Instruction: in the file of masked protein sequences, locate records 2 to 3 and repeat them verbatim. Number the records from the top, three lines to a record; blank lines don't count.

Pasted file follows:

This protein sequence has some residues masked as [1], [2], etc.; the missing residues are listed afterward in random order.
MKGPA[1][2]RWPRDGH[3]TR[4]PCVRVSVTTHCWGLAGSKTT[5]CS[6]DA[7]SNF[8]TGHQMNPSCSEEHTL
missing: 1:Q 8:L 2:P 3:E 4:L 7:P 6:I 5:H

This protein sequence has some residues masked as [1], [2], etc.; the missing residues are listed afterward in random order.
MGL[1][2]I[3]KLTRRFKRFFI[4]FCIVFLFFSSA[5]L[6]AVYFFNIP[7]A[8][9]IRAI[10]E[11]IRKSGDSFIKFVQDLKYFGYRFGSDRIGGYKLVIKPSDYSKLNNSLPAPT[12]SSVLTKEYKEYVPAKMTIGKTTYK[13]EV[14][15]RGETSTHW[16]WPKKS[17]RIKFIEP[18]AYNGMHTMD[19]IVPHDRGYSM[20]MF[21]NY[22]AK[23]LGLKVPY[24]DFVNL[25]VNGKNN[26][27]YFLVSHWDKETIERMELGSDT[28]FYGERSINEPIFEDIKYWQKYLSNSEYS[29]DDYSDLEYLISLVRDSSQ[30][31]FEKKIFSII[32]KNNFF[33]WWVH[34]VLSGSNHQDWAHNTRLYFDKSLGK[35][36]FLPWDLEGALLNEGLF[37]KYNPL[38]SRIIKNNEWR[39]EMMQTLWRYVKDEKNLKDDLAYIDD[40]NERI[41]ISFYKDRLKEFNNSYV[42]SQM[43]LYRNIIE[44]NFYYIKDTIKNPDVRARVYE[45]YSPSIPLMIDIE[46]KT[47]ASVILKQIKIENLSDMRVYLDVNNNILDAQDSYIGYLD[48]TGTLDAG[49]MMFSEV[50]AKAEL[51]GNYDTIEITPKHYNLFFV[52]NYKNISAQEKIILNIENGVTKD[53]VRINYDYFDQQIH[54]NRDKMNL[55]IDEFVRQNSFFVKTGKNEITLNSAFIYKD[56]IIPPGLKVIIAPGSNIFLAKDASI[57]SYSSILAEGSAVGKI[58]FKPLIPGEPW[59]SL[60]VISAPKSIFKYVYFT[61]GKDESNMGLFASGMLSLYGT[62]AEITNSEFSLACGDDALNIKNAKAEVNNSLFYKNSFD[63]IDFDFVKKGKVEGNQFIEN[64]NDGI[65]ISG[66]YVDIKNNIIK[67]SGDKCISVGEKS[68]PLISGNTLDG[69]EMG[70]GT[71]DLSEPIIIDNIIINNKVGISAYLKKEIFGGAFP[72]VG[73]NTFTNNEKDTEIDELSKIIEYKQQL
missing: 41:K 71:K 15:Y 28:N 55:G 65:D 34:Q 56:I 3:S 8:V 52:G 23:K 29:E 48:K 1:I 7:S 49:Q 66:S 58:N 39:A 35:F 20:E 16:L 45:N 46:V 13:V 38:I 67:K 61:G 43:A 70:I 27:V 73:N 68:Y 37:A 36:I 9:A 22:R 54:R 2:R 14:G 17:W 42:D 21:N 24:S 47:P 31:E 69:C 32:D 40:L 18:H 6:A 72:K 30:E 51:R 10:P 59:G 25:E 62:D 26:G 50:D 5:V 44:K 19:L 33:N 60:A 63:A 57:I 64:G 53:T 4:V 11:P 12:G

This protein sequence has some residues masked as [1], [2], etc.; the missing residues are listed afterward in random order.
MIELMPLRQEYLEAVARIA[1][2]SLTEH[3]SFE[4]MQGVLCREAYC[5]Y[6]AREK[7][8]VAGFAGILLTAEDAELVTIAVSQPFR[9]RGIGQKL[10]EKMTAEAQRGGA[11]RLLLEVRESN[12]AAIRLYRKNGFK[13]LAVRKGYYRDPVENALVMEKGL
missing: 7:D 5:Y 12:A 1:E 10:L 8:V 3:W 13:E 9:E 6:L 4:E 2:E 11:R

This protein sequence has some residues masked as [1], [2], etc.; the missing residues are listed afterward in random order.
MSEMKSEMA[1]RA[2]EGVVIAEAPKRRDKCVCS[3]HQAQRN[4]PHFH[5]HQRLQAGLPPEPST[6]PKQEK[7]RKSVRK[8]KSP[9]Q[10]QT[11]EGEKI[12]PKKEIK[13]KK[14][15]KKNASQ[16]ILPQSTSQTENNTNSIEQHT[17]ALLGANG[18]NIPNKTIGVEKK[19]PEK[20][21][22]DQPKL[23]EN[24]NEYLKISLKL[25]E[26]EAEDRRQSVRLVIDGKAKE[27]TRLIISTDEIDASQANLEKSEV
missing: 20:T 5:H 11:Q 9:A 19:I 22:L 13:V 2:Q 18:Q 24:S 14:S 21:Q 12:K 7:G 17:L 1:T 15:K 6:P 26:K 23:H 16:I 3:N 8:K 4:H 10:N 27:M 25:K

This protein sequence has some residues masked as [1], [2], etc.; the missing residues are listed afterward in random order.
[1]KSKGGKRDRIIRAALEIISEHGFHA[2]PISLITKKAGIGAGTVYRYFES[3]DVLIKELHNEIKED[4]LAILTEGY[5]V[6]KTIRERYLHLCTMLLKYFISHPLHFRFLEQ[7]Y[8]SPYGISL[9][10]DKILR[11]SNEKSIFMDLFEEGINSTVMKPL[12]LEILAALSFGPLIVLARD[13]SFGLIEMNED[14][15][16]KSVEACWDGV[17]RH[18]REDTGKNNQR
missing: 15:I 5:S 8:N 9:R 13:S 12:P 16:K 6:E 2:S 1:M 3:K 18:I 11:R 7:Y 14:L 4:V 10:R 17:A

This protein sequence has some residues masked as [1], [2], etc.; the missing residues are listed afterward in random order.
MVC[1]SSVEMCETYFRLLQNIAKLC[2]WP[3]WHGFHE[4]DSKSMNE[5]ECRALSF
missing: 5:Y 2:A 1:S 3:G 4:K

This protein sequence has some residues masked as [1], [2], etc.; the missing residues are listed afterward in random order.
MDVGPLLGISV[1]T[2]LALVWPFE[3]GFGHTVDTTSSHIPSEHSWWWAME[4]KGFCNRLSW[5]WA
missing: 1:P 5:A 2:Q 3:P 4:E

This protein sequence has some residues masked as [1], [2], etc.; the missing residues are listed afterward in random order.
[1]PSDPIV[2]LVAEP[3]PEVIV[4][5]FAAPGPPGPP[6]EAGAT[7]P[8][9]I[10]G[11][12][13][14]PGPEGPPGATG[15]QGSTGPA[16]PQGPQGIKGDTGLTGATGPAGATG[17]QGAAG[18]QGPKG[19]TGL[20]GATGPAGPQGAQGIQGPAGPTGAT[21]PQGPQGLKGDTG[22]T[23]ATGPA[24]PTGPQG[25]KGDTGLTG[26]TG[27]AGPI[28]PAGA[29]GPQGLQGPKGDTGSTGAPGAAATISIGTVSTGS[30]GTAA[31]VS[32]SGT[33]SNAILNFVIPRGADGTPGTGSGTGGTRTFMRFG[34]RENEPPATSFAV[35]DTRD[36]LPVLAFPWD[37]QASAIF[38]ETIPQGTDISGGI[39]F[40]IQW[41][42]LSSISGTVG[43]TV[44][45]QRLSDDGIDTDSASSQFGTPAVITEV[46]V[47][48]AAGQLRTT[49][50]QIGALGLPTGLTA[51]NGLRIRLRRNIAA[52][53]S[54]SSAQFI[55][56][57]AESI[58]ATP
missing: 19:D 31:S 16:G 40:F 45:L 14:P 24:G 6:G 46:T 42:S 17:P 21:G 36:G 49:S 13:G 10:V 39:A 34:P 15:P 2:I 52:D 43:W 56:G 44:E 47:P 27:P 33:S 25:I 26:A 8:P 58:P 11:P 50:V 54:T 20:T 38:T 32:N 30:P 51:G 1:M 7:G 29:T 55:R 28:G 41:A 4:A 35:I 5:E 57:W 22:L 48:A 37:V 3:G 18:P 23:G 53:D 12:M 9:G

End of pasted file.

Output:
This protein sequence has some residues masked as [1], [2], etc.; the missing residues are listed afterward in random order.
MGL[1][2]I[3]KLTRRFKRFFI[4]FCIVFLFFSSA[5]L[6]AVYFFNIP[7]A[8][9]IRAI[10]E[11]IRKSGDSFIKFVQDLKYFGYRFGSDRIGGYKLVIKPSDYSKLNNSLPAPT[12]SSVLTKEYKEYVPAKMTIGKTTYK[13]EV[14][15]RGETSTHW[16]WPKKS[17]RIKFIEP[18]AYNGMHTMD[19]IVPHDRGYSM[20]MF[21]NY[22]AK[23]LGLKVPY[24]DFVNL[25]VNGKNN[26][27]YFLVSHWDKETIERMELGSDT[28]FYGERSINEPIFEDIKYWQKYLSNSEYS[29]DDYSDLEYLISLVRDSSQ[30][31]FEKKIFSII[32]KNNFF[33]WWVH[34]VLSGSNHQDWAHNTRLYFDKSLGK[35][36]FLPWDLEGALLNEGLF[37]KYNPL[38]SRIIKNNEWR[39]EMMQTLWRYVKDEKNLKDDLAYIDD[40]NERI[41]ISFYKDRLKEFNNSYV[42]SQM[43]LYRNIIE[44]NFYYIKDTIKNPDVRARVYE[45]YSPSIPLMIDIE[46]KT[47]ASVILKQIKIENLSDMRVYLDVNNNILDAQDSYIGYLD[48]TGTLDAG[49]MMFSEV[50]AKAEL[51]GNYDTIEITPKHYNLFFV[52]NYKNISAQEKIILNIENGVTKD[53]VRINYDYFDQQIH[54]NRDKMNL[55]IDEFVRQNSFFVKTGKNEITLNSAFIYKD[56]IIPPGLKVIIAPGSNIFLAKDASI[57]SYSSILAEGSAVGKI[58]FKPLIPGEPW[59]SL[60]VISAPKSIFKYVYFT[61]GKDESNMGLFASGMLSLYGT[62]AEITNSEFSLACGDDALNIKNAKAEVNNSLFYKNSFD[63]IDFDFVKKGKVEGNQFIEN[64]NDGI[65]ISG[66]YVDIKNNIIK[67]SGDKCISVGEKS[68]PLISGNTLDG[69]EMG[70]GT[71]DLSEPIIIDNIIINNKVGISAYLKKEIFGGAFP[72]VG[73]NTFTNNEKDTEIDELSKIIEYKQQL
missing: 41:K 71:K 15:Y 28:N 55:G 65:D 34:Q 56:I 3:S 8:V 52:G 23:K 29:E 48:K 1:I 7:S 49:Q 66:S 58:N 39:A 35:F 20:E 16:L 45:N 46:V 13:V 38:I 67:K 61:G 43:A 70:I 27:V 73:N 68:Y 37:A 36:I 9:A 22:R 54:R 2:R 14:G 17:W 42:D 21:N 24:S 47:P 31:E 69:C 32:D 40:L 18:H 6:A 72:K 30:E 51:R 10:P 59:G 25:E 62:D 26:G 50:D 5:V 44:K 19:L 33:N 60:A 63:A 57:I 64:G 53:T 4:V 11:P 12:G

This protein sequence has some residues masked as [1], [2], etc.; the missing residues are listed afterward in random order.
MIELMPLRQEYLEAVARIA[1][2]SLTEH[3]SFE[4]MQGVLCREAYC[5]Y[6]AREK[7][8]VAGFAGILLTAEDAELVTIAVSQPFR[9]RGIGQKL[10]EKMTAEAQRGGA[11]RLLLEVRESN[12]AAIRLYRKNGFK[13]LAVRKGYYRDPVENALVMEKGL
missing: 7:D 5:Y 12:A 1:E 10:L 8:V 3:W 13:E 9:E 6:L 4:E 2:E 11:R